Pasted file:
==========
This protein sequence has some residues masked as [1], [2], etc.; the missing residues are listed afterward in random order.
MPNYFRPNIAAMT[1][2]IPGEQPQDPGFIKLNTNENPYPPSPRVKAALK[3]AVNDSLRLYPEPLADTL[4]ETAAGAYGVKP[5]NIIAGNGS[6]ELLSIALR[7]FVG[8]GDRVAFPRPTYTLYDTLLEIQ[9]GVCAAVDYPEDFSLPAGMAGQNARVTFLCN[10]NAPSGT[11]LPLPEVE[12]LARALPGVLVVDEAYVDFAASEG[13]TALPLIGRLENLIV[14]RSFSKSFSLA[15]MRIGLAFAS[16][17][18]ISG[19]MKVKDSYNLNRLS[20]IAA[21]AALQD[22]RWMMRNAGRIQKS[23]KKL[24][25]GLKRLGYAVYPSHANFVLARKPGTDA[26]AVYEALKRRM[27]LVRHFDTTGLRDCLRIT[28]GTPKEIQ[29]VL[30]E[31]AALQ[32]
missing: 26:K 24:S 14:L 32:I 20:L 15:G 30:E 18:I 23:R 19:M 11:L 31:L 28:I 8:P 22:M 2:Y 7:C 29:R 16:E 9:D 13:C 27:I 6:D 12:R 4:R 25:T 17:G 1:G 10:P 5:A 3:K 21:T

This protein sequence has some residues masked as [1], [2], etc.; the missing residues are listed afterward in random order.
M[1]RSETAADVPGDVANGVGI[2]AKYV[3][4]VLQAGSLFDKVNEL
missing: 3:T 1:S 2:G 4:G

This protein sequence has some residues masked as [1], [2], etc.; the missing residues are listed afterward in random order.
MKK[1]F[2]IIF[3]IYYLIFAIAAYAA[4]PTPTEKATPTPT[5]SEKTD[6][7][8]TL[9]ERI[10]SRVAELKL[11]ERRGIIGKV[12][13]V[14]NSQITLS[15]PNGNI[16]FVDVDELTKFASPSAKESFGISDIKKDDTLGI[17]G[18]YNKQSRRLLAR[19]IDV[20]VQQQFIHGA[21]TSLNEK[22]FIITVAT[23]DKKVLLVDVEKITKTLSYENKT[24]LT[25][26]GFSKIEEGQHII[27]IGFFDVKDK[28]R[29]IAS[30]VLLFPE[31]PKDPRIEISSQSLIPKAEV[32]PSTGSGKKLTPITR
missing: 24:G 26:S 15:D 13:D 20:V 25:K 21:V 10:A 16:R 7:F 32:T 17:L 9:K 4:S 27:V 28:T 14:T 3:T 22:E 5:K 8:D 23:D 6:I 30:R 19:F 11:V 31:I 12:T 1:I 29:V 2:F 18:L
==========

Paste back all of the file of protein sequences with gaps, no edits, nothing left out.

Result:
This protein sequence has some residues masked as [1], [2], etc.; the missing residues are listed afterward in random order.
MPNYFRPNIAAMT[1][2]IPGEQPQDPGFIKLNTNENPYPPSPRVKAALK[3]AVNDSLRLYPEPLADTL[4]ETAAGAYGVKP[5]NIIAGNGS[6]ELLSIALR[7]FVG[8]GDRVAFPRPTYTLYDTLLEIQ[9]GVCAAVDYPEDFSLPAGMAGQNARVTFLCN[10]NAPSGT[11]LPLPEVE[12]LARALPGVLVVDEAYVDFAASEG[13]TALPLIGRLENLIV[14]RSFSKSFSLA[15]MRIGLAFAS[16][17][18]ISG[19]MKVKDSYNLNRLS[20]IAA[21]AALQD[22]RWMMRNAGRIQKS[23]KKL[24][25]GLKRLGYAVYPSHANFVLARKPGTDA[26]AVYEALKRRM[27]LVRHFDTTGLRDCLRIT[28]GTPKEIQ[29]VL[30]E[31]AALQ[32]
missing: 26:K 24:S 14:L 32:I 20:L 15:G 30:E 18:I 23:R 19:M 11:L 31:L 28:I 8:P 22:M 2:Y 7:C 29:R 16:E 9:D 13:C 27:I 6:D 12:R 4:R 25:T 17:G 1:G 10:P 5:A 3:K 21:T

This protein sequence has some residues masked as [1], [2], etc.; the missing residues are listed afterward in random order.
M[1]RSETAADVPGDVANGVGI[2]AKYV[3][4]VLQAGSLFDKVNEL
missing: 3:T 1:S 2:G 4:G

This protein sequence has some residues masked as [1], [2], etc.; the missing residues are listed afterward in random order.
MKK[1]F[2]IIF[3]IYYLIFAIAAYAA[4]PTPTEKATPTPT[5]SEKTD[6][7][8]TL[9]ERI[10]SRVAELKL[11]ERRGIIGKV[12][13]V[14]NSQITLS[15]PNGNI[16]FVDVDELTKFASPSAKESFGISDIKKDDTLGI[17]G[18]YNKQSRRLLAR[19]IDV[20]VQQQFIHGA[21]TSLNEK[22]FIITVAT[23]DKKVLLVDVEKITKTLSYENKT[24]LT[25][26]GFSKIEEGQHII[27]IGFFDVKDK[28]R[29]IAS[30]VLLFPE[31]PKDPRIEISSQSLIPKAEV[32]PSTGSGKKLTPITR
missing: 24:G 26:S 15:D 13:D 20:V 25:K 21:V 10:A 16:R 7:F 32:T 17:L 9:K 4:S 27:V 28:T 14:T 3:T 22:E 5:K 8:D 23:D 6:I 30:R 19:F 11:V 31:I 12:T 1:I 29:V 2:F 18:L